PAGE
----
The Rocking-horse Winner
by D. H. Lawrence
Complete explanation of the lesson included in the NCERT/CBSE Class 11 Elective English book ‘Woven Words’
About the author
H. Lawrence ((1885-1930) was born in Nottinghamshire in England. Lawrence’s father was a coal miner whose days were marked by heavy slog in the mine and heavy drinking at home. The mother was a homely woman, humble, but ambitious. The relationship was rocky, and far from being congenial. Lawrence grew up in such a household. Quite expectedly, the lack of harmony in the house left Lawrence’s mind jarred and turbulent. It reflected in his later life that turned out to be so rebellious, and un-orthodox.
Controversy dogged Lawrence all his life because he wrote so candidly about sex and love. Quite curiously, acclaim and appreciation by eminent literary icons of his time inundated him elevating him to be a trend-setting author . Lawrence wrote short stories, novels, poems and essays. Literary critics loved to critique his works.
Among his famous works are ‘Sons and Lovers’, ‘The Rainbow’, ‘Women in Love’. His controversial sex-laced nivel ‘Lady Chatterley’s Lover’ raised a storm of disapproval and angry castigation by the conservative society of his times. The book had to be banned for its profane content.
The story starts with the account of a sour marriage where the wife had to grapple with want and budget constraints perennially. The husband didn’t earn enough. She had a young son, and two lovely daughters. Sadly for the mother, the natural love of a mother towards her children was absent in her. This made her feel the presence of the children in the house tiresome and vexing. Motherly love seldom flowed from her eyes. Reflecting on such disharmony in the home she felt guilty and thought that there was something lacking her.
The other reason that gnawed at the family’s peace was the over-stretched family budget. Apparently, the family lived beyond their means. They tended to show a facade of affluence that their earnings could not match. It created a ceaseless yearning for money and more money. This plunged the familyin avoidable distress, a lot of bickering, and a turbulent family environment. Although both the husband and the wife had regular monthly incomes, they failed to make a balanced budget. Both the husband and the wife felt dejected and demoralized all the time. Sadly, it did not occur to them to prune their expenses and adjust their life style accordingly.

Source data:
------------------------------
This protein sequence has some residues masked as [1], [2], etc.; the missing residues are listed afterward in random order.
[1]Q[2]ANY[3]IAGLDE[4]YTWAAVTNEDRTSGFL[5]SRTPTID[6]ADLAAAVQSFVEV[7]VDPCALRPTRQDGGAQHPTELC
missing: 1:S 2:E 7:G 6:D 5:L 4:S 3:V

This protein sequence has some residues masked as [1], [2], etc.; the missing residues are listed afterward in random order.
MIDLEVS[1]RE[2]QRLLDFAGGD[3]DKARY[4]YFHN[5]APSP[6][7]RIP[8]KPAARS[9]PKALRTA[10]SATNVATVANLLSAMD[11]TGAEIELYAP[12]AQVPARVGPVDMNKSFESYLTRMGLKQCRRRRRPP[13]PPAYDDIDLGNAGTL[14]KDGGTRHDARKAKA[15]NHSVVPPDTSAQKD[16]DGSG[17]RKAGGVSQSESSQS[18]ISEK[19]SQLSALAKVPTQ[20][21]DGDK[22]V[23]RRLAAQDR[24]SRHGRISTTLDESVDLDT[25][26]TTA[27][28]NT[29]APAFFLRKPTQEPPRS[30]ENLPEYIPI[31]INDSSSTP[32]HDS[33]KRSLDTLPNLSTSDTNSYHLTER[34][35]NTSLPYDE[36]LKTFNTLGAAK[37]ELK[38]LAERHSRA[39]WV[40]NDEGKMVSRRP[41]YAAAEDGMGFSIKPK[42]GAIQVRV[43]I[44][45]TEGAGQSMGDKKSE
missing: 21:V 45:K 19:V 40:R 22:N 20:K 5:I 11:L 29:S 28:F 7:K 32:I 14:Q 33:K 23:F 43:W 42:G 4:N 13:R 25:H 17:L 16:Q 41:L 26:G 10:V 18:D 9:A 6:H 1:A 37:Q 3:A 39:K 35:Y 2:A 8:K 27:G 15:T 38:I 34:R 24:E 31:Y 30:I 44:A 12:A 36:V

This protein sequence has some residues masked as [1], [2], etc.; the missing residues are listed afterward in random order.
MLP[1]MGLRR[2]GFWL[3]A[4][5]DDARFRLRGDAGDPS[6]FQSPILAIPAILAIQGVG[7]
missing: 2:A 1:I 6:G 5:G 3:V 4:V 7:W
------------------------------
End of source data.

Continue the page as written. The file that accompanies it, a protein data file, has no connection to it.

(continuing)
The craving for money was incessant. It rang in the minds of the young siblings who grew up in an atmosphere of self-inflicted misery. They too learned to sync with the chorus,”There must be more money.”
The son, Paul, often spoke to his mother about shortage of money, and why they couldn’t own a car and had to borrow it from the uncle. The mother had no definite answer, other than saying that they lacked the luck to earn more. Paul had earlier spoken to Uncle Oscar, who stated how good luck brings money to one’s life.
The mother rued about unknowingly marrying a man who was born unlucky. She vented her frustration before her son. In his childlike simplicity, Paul claimed that he had luck in good measure. The bemused mother laughed him off.
Paul rides the wooden horse and sets off on his imaginary journey to find ‘luck’ and fetch it. He frantically prods it using the tiny whip given to him by his Uncle. His energy and frenzy seem unusual to Joan, the little sister. Paul appears determined to continue his imaginary gallop till he finds ‘luck’.
Uncle Crosswell is a small-time horse racing enthusiast who makes his living through betting on the race horses. He got initiated into this sport by Basset, the gardener. He enters the scene accompanied by Paul’s mother, and is puzzled to see Paul striding along so energetically. His surprise knows no bounds when he discovers that Paul was quite conversant with the world of racing. In fact, Paul could name a race horse. It was Sansovino.
Basset discloses that he told about the nitty-gritty of horse racing to Paul who exhibited unusual passion in the sport. To a question from Uncle Crosswell about Paul having been already turned a punter, Basset avoids a direct answer. He asks the Uncle to find it out from Paul. Uncle Crosswell is both alarmed and puzzled thinking how risky it is for a youngster to indulge in betting.
Uncle Crosswell takes Paul on a long drive to talk his way into the young boy’s mind.
The car headed towards Uncle’s home in Hampshire. The duo chatted about race horses. Horse names like Honour bright, Daffodil, and Mirza cropped up.
Soon it emerged that Paul had become a punter in partnership with Basset. Paul had lost his first bet of five shillings, but Basset was generous. Paul’s second bet was with ten shillings that his uncle lent him. Paul was lucky as he won the bet this time. He was richer by 320 pounds. Uncle Crosswell was impressed. Paul disclosed that he was going to bet on the horse Daffodil with 300 pounds, keeping back 20 pounds as reserve. The Uncle was incredulous to see the professional attitude of Paul. In this round, Basset, the mentor and partner of the young boy, was putting just 100 pounds against Paul’s 300.
The uncle-nephew duo heads for the Lincoln Races. They each put in five pounds bets for Daffodil. It is Paul’s first visit to a race. He was agog with excitement.
Paul prods Uncle to join with Basset to make a 3-member betting partnership. They both go to Basset to talk further over the matter. In course of their discussion, Basset reveals that Paul had been in the punting business with him for about a year.
To Uncle Crosswell’s great surprise, Basset discloses that Paul had won 1200 pounds by putting 300 pounds as bet on Daffodil. Uncle demands to see the money, and Basset readily brings it to show it.
Paul’s maturity and his uncanny ability to guess the winner horse leaves the Uncle totally flummoxed.
————————To be continued————